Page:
HAVA drastically changed the landscape of voting technology. Not only did it shift the country away from lever and punch card voting machines by paying for replacement equipment, it also altered the elections equipment market. For one thing, because so much of the nation’s equipment was bought at the same time, a majority of the country’s machines will need replacement around the same time as well. HAVA also made local jurisdictions more dependent on funds coming from the feds rather than on their county coffers. A whole generation of county commissioners has come of age in an era when they haven’t had to budget for voting equipment, as was the norm in the pre-2000 era. 

Elections are critical infrastructure, as important to the functioning of the country as roads. As such, what are some funding options? And what questions are states asking?

Should every jurisdiction in the state have the same equipment?

Even before HAVA, a few states moved to a uniform voting system, with every jurisdiction using the same equipment. For instance, this is required in Georgia by statute. In Georgia, having a uniform system allows machine testing and maintenance to be done on the state level by the Center for Election Systems at Kennesaw State University.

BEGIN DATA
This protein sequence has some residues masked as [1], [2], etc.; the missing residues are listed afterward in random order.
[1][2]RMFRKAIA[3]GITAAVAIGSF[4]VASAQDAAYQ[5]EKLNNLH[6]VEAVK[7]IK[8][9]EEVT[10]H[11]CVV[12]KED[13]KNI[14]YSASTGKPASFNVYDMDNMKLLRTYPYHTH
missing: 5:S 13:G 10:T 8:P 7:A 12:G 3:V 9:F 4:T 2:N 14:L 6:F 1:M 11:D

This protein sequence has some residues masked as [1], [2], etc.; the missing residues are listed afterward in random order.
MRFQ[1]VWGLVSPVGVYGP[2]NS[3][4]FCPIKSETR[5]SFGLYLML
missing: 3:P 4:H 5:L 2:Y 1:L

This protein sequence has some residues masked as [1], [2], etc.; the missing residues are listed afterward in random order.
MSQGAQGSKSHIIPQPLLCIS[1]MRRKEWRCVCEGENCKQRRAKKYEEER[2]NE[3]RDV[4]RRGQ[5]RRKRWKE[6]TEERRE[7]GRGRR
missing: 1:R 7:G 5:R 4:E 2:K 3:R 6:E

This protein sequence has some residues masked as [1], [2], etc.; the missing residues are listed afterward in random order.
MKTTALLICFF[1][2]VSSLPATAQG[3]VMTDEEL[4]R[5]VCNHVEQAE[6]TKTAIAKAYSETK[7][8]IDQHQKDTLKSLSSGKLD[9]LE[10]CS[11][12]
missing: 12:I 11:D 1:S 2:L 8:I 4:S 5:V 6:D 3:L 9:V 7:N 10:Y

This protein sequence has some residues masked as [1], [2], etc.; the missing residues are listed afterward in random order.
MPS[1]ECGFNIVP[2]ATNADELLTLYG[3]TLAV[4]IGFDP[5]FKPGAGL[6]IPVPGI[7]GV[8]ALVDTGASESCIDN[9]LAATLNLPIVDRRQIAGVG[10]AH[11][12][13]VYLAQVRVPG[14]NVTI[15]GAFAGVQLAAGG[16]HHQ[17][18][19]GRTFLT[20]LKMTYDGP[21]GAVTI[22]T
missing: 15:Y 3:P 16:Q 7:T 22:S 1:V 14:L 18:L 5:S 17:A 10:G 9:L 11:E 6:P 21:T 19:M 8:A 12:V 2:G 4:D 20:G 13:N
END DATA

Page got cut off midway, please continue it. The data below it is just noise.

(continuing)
Georgia estimates that it saves about $1 million a year by doing its own maintenance, as opposed to paying for a voting system vendor to perform maintenance. Having a uniform system also helps with contingency planning. If a county has a large-scale problem with its machines—a fire in its warehouse, for example—machines can be borrowed from adjacent counties. Training for election officials can be done statewide and the state can better assist with trouble-shooting technical problems on Election Day.

Maryland also has a uniform system across the state and obtained new equipment in 2015. The state and counties split the cost of the system 50/50 and Maryland has chosen to lease its new system rather than purchase it outright.